She hung out at the Bronx zoo and with the New York mayor, and she loved to go to boxing matches and baseball games, and — at the age of 80 — ecstatically threw the first pitch at the 1968 Yankee Stadium season opener. She suffered a stroke right afterward. She had a series of small strokes in her later years; after one of them she said, "Nearly every word I write now lacks a final letter." She lived until 1972.

She once wrote: "Poetry. I, too, dislike it: There are things that are important beyond all this fiddle. [But,] if you demand on the one hand / the raw material of poetry in / all its rawness and / that which is on the other hand / genuine, then you are interested in poetry."

And, "Poetry is the art of creating imaginary gardens with real toads."

From the archives:

It's the birthday of the poet Ted Berrigan, (books by this author) born in Providence, Rhode Island (1934). He was the author of many collections of poetry, including Poems, In Brief (1971), Red Wagon (1976), and A Certain Slant of Sunlight (1988).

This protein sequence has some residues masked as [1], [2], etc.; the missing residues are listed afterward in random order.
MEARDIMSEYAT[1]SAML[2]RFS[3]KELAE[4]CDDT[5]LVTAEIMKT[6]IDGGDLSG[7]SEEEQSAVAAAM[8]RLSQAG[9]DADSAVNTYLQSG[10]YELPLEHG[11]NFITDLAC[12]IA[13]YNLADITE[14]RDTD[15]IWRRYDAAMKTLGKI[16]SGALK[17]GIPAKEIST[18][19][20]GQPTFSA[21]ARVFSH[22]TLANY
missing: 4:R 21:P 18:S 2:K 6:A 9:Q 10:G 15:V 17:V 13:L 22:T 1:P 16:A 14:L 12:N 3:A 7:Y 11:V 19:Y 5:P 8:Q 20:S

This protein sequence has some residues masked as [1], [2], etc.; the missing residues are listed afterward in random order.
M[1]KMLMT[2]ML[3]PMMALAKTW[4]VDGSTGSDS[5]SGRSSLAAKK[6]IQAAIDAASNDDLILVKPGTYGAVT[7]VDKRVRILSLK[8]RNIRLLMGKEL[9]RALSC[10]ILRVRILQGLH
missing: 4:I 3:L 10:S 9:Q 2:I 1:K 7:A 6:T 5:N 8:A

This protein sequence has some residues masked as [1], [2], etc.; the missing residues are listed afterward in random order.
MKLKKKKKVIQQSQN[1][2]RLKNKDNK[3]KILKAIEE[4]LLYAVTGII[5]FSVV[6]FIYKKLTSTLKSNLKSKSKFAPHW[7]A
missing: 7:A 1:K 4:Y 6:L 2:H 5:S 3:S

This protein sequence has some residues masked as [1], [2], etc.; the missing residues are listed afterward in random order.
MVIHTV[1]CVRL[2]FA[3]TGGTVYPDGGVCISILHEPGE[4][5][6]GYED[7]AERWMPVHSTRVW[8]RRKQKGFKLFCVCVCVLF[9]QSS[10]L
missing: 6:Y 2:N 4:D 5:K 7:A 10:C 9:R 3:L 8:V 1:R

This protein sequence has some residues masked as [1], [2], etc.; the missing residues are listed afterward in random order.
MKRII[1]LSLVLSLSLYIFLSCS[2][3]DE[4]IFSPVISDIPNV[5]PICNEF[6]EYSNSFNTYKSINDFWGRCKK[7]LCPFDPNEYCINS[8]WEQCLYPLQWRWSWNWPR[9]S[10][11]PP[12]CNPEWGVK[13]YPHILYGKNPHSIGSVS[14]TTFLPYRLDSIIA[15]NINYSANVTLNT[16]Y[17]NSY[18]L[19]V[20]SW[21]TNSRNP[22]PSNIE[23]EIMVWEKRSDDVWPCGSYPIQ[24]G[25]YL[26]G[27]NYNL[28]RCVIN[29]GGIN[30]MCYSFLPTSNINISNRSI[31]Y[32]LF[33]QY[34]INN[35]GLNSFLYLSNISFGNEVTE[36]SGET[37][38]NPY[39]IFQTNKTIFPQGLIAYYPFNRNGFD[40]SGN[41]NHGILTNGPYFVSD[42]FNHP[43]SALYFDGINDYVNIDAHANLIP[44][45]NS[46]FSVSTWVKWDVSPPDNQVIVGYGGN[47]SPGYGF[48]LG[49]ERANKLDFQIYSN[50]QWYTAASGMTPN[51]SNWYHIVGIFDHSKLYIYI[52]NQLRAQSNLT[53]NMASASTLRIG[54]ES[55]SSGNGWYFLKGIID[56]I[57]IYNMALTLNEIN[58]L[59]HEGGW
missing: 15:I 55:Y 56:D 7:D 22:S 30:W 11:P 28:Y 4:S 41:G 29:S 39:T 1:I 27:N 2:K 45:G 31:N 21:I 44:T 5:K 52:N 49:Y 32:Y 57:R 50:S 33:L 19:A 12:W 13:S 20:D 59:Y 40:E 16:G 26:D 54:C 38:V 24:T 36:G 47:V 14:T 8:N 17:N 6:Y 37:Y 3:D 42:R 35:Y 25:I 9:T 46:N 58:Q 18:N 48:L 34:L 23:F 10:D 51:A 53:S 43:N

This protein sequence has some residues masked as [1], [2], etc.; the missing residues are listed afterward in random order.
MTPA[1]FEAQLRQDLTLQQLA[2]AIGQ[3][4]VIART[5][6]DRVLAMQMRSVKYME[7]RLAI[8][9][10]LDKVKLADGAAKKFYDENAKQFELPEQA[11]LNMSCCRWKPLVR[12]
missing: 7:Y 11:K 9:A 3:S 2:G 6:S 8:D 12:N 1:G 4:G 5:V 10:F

It's the birthday of Georgia O'Keeffe, born in Sun Prairie, Wisconsin (1887), who was an unknown 29-year-old art teacher when a series of her charcoal drawings wound up in the hands of the photographer and art promoter Alfred Stieglitz, and he put the drawings in his art gallery on Fifth Avenue in New York City without even asking her. At first, she was angry that her work had been exhibited without her permission, but the drawings made her famous, the first American woman to be taken seriously by the art world.

She eventually met Stieglitz; they hit it off and got married. O'Keeffe eventually became even more famous for her paintings of flowers, but when asked why she chose flowers as her subject, she said, "Because they're cheaper than models and they don't move."

Be well, do good work, and keep in touch.®